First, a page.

Chemistry

Kept in Line

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Science  02 Jul 2004:
Vol. 305, Issue 5680, pp. 19
DOI: 10.1126/science.305.5680.19c

In some bimetallic complexes, a single hydrogen atom bridges the two metal atoms via metal-hydride bonds. For one of the simpler examples of these compounds, [HCr2(CO)10], structural studies at first suggested that the M-H-M geometry was linear with D4h symmetry, but subsequent neutron-scattering studies showed that the chromium complex adopted a bent geometry with a disordered hydrogen atom.

Vivic et al. describe a metal hydride complex for which neutron scattering reveals a nearly linear M-H-M angle (177.9°). The reaction of (dippm)NiBr2, where dippm is bis(di-isopropylphosphino)methane, with two equivalents of 1-adamantylzinc bromide yielded a dark green solid with the terminal halide ligands in line with the nickel-hydride bonds. Initial studies of the compound's reactivity show that the dippm ligand is highly susceptible to reaction with basic reagents. — PDS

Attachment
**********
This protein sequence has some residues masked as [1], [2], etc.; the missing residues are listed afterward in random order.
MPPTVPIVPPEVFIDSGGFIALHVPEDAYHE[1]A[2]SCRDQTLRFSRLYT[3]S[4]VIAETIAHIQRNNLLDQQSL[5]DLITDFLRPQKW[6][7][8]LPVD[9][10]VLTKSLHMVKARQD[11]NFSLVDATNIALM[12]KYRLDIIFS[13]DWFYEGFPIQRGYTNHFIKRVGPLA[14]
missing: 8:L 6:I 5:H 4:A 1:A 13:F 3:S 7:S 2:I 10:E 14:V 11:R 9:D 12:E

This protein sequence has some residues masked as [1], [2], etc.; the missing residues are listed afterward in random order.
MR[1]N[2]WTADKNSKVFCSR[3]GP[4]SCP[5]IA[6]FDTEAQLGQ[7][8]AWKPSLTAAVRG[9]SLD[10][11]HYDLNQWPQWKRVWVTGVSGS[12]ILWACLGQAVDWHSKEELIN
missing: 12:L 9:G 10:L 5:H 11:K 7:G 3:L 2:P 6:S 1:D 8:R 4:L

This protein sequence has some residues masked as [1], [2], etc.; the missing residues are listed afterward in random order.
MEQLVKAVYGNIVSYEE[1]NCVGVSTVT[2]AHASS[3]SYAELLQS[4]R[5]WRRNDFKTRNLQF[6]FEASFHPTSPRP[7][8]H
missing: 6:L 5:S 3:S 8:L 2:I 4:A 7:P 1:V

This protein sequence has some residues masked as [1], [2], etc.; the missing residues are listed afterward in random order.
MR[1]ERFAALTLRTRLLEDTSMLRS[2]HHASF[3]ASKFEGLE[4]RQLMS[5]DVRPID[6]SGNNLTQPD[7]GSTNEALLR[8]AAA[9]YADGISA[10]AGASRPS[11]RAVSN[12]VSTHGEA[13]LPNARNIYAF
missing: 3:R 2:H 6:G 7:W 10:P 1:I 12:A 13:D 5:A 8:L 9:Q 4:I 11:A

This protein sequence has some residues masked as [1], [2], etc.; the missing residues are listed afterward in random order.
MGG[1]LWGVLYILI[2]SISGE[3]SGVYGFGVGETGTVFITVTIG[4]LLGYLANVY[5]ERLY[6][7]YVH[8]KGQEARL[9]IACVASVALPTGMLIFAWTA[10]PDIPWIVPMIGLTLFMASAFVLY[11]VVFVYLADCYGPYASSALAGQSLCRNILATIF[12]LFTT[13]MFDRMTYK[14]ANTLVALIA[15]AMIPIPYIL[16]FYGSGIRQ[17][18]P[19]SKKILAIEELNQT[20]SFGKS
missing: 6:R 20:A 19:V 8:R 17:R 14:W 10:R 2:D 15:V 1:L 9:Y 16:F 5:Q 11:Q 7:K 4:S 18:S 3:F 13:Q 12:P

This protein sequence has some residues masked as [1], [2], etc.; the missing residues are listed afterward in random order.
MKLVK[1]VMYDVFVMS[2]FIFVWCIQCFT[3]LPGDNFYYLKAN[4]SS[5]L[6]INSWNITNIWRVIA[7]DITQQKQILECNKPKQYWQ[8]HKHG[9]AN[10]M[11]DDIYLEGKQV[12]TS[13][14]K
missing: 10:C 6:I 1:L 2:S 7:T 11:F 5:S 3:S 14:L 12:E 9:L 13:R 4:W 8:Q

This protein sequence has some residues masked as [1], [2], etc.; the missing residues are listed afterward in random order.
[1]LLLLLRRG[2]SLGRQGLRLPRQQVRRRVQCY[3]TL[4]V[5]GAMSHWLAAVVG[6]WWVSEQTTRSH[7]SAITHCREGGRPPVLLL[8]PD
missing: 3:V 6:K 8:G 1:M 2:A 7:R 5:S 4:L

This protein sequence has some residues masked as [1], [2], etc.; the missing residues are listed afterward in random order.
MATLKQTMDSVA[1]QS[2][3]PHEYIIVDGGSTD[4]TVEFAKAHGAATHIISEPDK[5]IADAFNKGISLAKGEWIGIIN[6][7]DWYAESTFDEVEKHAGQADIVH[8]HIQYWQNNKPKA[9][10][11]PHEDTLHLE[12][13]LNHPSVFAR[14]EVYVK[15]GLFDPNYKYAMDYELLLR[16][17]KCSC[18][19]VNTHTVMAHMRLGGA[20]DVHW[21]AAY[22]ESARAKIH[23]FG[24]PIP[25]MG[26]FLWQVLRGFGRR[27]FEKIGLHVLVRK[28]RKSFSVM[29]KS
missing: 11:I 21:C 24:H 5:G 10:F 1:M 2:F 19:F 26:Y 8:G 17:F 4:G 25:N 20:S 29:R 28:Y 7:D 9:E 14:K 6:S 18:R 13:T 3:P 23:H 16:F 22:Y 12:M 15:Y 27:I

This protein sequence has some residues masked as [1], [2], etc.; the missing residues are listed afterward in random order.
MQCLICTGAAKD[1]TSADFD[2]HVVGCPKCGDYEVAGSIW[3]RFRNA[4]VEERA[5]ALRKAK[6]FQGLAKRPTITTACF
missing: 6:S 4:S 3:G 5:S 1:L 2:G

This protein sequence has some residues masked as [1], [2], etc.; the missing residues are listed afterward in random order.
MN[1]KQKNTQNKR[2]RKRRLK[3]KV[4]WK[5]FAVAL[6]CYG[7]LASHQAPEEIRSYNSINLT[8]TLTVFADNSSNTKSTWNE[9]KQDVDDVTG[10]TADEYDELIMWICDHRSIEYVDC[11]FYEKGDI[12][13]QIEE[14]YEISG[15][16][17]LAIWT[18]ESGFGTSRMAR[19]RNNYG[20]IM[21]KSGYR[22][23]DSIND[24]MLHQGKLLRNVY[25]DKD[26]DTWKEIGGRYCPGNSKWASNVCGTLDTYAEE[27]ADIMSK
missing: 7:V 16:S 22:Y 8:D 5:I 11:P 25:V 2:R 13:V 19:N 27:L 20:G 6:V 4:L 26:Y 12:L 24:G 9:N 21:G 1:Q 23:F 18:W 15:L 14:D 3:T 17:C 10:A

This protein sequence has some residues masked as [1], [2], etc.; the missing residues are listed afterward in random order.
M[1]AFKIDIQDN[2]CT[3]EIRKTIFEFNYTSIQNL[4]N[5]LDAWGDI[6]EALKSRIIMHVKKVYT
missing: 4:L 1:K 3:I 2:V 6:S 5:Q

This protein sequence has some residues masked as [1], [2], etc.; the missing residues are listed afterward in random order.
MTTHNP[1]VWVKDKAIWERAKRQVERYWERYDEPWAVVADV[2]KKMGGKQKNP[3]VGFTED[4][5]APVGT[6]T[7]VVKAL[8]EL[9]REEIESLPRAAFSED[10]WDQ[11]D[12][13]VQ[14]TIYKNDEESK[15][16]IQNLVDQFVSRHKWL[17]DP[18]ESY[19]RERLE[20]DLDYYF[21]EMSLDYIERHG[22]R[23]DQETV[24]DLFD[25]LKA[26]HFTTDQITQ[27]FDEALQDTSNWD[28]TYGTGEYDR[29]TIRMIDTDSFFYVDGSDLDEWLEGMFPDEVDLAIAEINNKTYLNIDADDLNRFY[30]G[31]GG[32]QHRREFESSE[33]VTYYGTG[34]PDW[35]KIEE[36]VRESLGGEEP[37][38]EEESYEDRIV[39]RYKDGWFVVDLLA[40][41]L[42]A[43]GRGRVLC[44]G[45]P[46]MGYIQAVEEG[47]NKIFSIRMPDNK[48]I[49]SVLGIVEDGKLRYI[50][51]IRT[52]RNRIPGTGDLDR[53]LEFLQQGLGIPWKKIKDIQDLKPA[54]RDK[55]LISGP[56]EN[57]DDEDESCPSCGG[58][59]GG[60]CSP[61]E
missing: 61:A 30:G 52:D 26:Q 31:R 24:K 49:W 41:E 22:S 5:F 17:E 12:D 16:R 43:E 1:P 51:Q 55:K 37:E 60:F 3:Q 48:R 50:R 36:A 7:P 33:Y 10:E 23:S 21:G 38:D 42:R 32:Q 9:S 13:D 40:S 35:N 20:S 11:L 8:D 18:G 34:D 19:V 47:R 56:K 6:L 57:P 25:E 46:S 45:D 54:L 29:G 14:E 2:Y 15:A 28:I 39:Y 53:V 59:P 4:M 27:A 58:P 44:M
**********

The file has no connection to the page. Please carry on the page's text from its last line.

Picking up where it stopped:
J. Am. Chem. Soc. 10.1021/ja047956k (2004).

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